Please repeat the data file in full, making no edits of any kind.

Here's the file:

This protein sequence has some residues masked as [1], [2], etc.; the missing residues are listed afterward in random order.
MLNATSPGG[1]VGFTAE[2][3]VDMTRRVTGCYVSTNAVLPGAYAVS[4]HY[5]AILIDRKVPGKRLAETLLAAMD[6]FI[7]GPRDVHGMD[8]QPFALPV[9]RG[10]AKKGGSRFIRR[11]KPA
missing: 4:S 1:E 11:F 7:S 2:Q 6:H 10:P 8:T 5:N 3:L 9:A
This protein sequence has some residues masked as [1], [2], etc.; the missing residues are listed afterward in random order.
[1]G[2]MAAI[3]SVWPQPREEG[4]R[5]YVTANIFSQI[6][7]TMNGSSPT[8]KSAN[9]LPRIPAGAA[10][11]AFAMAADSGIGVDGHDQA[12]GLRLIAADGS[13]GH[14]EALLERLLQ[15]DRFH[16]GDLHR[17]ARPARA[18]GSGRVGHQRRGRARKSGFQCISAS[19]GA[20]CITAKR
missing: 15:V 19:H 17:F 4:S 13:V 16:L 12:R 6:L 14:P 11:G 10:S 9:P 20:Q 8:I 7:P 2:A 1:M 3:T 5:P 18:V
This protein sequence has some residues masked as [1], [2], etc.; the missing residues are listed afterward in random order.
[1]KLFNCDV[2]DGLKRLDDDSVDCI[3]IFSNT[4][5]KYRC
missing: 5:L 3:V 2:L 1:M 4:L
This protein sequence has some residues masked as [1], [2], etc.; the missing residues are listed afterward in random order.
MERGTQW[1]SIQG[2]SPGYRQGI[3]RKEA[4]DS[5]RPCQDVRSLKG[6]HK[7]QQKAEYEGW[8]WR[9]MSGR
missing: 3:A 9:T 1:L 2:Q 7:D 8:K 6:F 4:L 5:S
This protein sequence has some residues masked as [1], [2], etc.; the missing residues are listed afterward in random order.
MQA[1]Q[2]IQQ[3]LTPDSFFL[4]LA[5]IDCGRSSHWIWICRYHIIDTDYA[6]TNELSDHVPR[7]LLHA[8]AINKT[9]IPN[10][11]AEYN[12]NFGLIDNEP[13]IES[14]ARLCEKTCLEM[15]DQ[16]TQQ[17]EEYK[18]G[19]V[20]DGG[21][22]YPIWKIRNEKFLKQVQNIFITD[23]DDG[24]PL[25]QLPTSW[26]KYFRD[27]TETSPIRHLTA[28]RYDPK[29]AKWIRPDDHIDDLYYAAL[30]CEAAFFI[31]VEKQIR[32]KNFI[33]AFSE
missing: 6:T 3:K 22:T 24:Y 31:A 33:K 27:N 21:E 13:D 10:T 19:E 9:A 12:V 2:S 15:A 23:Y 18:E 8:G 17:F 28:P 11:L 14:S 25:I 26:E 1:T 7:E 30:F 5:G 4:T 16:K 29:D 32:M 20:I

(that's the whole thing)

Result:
This protein sequence has some residues masked as [1], [2], etc.; the missing residues are listed afterward in random order.
MLNATSPGG[1]VGFTAE[2][3]VDMTRRVTGCYVSTNAVLPGAYAVS[4]HY[5]AILIDRKVPGKRLAETLLAAMD[6]FI[7]GPRDVHGMD[8]QPFALPV[9]RG[10]AKKGGSRFIRR[11]KPA
missing: 4:S 1:E 11:F 7:S 2:Q 6:H 10:P 8:T 5:N 3:L 9:A
This protein sequence has some residues masked as [1], [2], etc.; the missing residues are listed afterward in random order.
[1]G[2]MAAI[3]SVWPQPREEG[4]R[5]YVTANIFSQI[6][7]TMNGSSPT[8]KSAN[9]LPRIPAGAA[10][11]AFAMAADSGIGVDGHDQA[12]GLRLIAADGS[13]GH[14]EALLERLLQ[15]DRFH[16]GDLHR[17]ARPARA[18]GSGRVGHQRRGRARKSGFQCISAS[19]GA[20]CITAKR
missing: 15:V 19:H 17:F 4:S 13:V 16:L 12:R 6:L 14:P 11:G 10:S 9:P 20:Q 8:I 7:P 2:A 1:M 3:T 5:P 18:V
This protein sequence has some residues masked as [1], [2], etc.; the missing residues are listed afterward in random order.
[1]KLFNCDV[2]DGLKRLDDDSVDCI[3]IFSNT[4][5]KYRC
missing: 5:L 3:V 2:L 1:M 4:L
This protein sequence has some residues masked as [1], [2], etc.; the missing residues are listed afterward in random order.
MERGTQW[1]SIQG[2]SPGYRQGI[3]RKEA[4]DS[5]RPCQDVRSLKG[6]HK[7]QQKAEYEGW[8]WR[9]MSGR
missing: 3:A 9:T 1:L 2:Q 7:D 8:K 6:F 4:L 5:S
This protein sequence has some residues masked as [1], [2], etc.; the missing residues are listed afterward in random order.
MQA[1]Q[2]IQQ[3]LTPDSFFL[4]LA[5]IDCGRSSHWIWICRYHIIDTDYA[6]TNELSDHVPR[7]LLHA[8]AINKT[9]IPN[10][11]AEYN[12]NFGLIDNEP[13]IES[14]ARLCEKTCLEM[15]DQ[16]TQQ[17]EEYK[18]G[19]V[20]DGG[21][22]YPIWKIRNEKFLKQVQNIFITD[23]DDG[24]PL[25]QLPTSW[26]KYFRD[27]TETSPIRHLTA[28]RYDPK[29]AKWIRPDDHIDDLYYAAL[30]CEAAFFI[31]VEKQIR[32]KNFI[33]AFSE
missing: 6:T 3:K 22:T 24:Y 31:A 33:K 27:N 21:E 13:D 10:T 19:E 9:A 12:V 2:S 15:A 23:Y 18:E 8:G 17:F 28:P 11:L 14:S 25:I 26:E 1:T 7:E 30:F 5:G 4:T 16:K 29:D 32:M 20:I